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Elections Close Not With a Bang, But a Whimper

As fears of Taleban attacks fade, election day is marred by arguments over disappearing ink.
By Hafizullah Gardesh

Afghanistan's historic presidential election at the weekend ended not in the widescale violence that had been feared but rather with wrangling over whether the ballot was free and fair.


With the sun in Kabul obscured by dust kicked up by strong winds on election day, the political atmosphere was equally clouded by procedural complaints lodged by most of the candidates challenging incumbent president Hamed Karzai.


Although the mayhem threatened by Taleban militants failed to materialise, and IWPR reporters in the field reported a solid turnout in the Pashtun south as well as other parts of the country, the final outcome of the vote, which may not be known for several weeks, was already being disputed.


At 4 pm on October 9, as many polling stations were closing, 15 of the 17 candidates standing in opposition to Karzai issued a statement urging their supporters to boycott the vote, alleging widespread fraud. Two others - Sayed Ishaq Gailani and Hasib Aryan - had previously announced they were backing Karzai.


After meeting at the home of candidate Abdul Satar Sirat, the candidates issued a statement listing their reasons for boycotting the process.


The statement, read by Sirat, said that the ink used to mark voters' thumbs, which was supposed to have been indelible to prevent people voting more than once, rubbed off easily, allowing cases of repeat voting where people had acquired more than one voter registration card.


The statement also charged that foreign nationals had been allowed to vote; that foreign and domestic election observers had pressured voters; and that candidates' representatives had been expelled from some polling stations.


In addition, the candidates alleged that Karzai supporters were using various forms of manipulation, such as closing polling stations where voters were not voting for the "right man", and fraudulently filling out ballot papers.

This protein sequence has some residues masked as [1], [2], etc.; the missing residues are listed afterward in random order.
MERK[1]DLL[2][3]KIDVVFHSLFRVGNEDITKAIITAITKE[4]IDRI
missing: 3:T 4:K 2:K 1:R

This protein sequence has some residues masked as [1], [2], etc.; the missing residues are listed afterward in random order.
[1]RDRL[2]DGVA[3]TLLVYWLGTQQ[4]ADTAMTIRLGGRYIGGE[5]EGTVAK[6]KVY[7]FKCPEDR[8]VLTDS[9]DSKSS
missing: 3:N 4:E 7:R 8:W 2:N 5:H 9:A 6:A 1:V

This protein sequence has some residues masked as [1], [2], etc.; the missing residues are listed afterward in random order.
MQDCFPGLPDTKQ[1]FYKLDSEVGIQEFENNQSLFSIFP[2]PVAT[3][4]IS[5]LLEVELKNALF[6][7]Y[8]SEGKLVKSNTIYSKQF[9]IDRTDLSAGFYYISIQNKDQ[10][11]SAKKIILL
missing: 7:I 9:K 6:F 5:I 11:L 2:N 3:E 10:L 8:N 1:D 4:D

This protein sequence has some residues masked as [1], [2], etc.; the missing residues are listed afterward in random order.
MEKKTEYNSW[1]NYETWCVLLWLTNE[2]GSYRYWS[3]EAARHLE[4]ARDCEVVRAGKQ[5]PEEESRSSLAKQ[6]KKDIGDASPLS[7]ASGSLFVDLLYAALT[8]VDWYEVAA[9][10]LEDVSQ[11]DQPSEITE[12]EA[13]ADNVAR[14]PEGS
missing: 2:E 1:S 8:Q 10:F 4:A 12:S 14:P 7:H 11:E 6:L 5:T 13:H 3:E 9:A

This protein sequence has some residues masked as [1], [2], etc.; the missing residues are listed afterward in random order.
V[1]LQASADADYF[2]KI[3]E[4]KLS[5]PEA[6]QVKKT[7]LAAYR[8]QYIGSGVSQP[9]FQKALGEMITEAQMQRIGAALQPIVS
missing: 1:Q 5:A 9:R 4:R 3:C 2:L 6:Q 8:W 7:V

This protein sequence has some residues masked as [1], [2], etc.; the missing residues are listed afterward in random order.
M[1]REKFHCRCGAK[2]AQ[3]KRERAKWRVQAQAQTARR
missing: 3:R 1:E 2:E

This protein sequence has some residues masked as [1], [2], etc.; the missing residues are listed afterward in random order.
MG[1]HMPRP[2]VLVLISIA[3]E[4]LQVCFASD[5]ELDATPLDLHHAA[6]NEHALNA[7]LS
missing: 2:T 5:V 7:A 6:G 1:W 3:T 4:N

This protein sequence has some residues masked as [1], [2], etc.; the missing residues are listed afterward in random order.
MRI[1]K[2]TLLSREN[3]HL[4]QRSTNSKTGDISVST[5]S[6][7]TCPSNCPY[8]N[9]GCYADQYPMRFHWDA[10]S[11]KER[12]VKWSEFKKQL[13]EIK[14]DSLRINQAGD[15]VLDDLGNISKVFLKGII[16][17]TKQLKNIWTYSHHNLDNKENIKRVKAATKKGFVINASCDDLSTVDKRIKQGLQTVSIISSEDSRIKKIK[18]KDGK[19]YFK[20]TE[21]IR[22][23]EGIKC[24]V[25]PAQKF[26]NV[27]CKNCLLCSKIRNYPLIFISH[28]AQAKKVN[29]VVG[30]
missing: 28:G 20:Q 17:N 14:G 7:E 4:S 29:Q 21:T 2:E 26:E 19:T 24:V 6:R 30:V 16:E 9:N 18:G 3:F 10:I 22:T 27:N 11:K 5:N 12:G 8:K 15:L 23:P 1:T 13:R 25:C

"Based on these fraudulent actions, members of the council of candidates declare the result of today's election illegal and null and void, and... demand that a fresh election be held at the earliest opportunity in a fair and transparent manner, free from fraud, intimidation and interference," said the statement read by Sirat. "The government that is formed as a result of today's election will be illegal and without legitimacy."


Earlier in the day, the dissenting candidates had held a four-hour meeting, ending in a press statement from Sirat saying, "Our nation should have been proud of its first experience of democracy. Unfortunately, this is a black day in the history of democracy, and a painful day for the Afghan nation."


IWPR reporters who voted found that the ink washed off easily with soap and water. In Kabul's Khair Khana district, a 25-year-old man, who did not give his name, told a reporter that he had voted five times by washing the ink off and using several registration cards issued in his name.


As reports of the problem came in from across the country early on election day, the Joint Electoral Management Body, JEMB, issued a statement saying that some election officials were not using the indelible ink supplied for the purpose, and that instructions were being issued to correct the situation.


Two of the 15, however, quickly disassociated themselves from the boycott.


Massouda Jalal, the only woman standing for the presidency, said almost immediately that she was not taking part in the protest and urged her fellow candidates to avoid leading the country towards instability.


"As a woman, I want peace and security, and I'm against violence and conflict. I'd rather accept the will of the people," she said.


On the day after the vote, Haji Mohammad Mohaqiq, who was expected to do well among the ethnic Hazara electorate, also made it known that he was no longer part of the group.


His spokesman Mohammad Mubariz Raashid told IWPR, "We are not involved in the candidates' protest. We have [instead] proposed the establishment of a commission to investigate errors that occurred during the election, and if it transpires that they were [merely] technical problems, we will accept the results of this election."


Ahmad Shah Ahmadzai, standing firm with the 12 other remaining boycotters, agreed that an investigative commission was needed, but he made the much tougher demand that the body should must be completely separate from the existing JEMB and must complete its work before the election results were made public.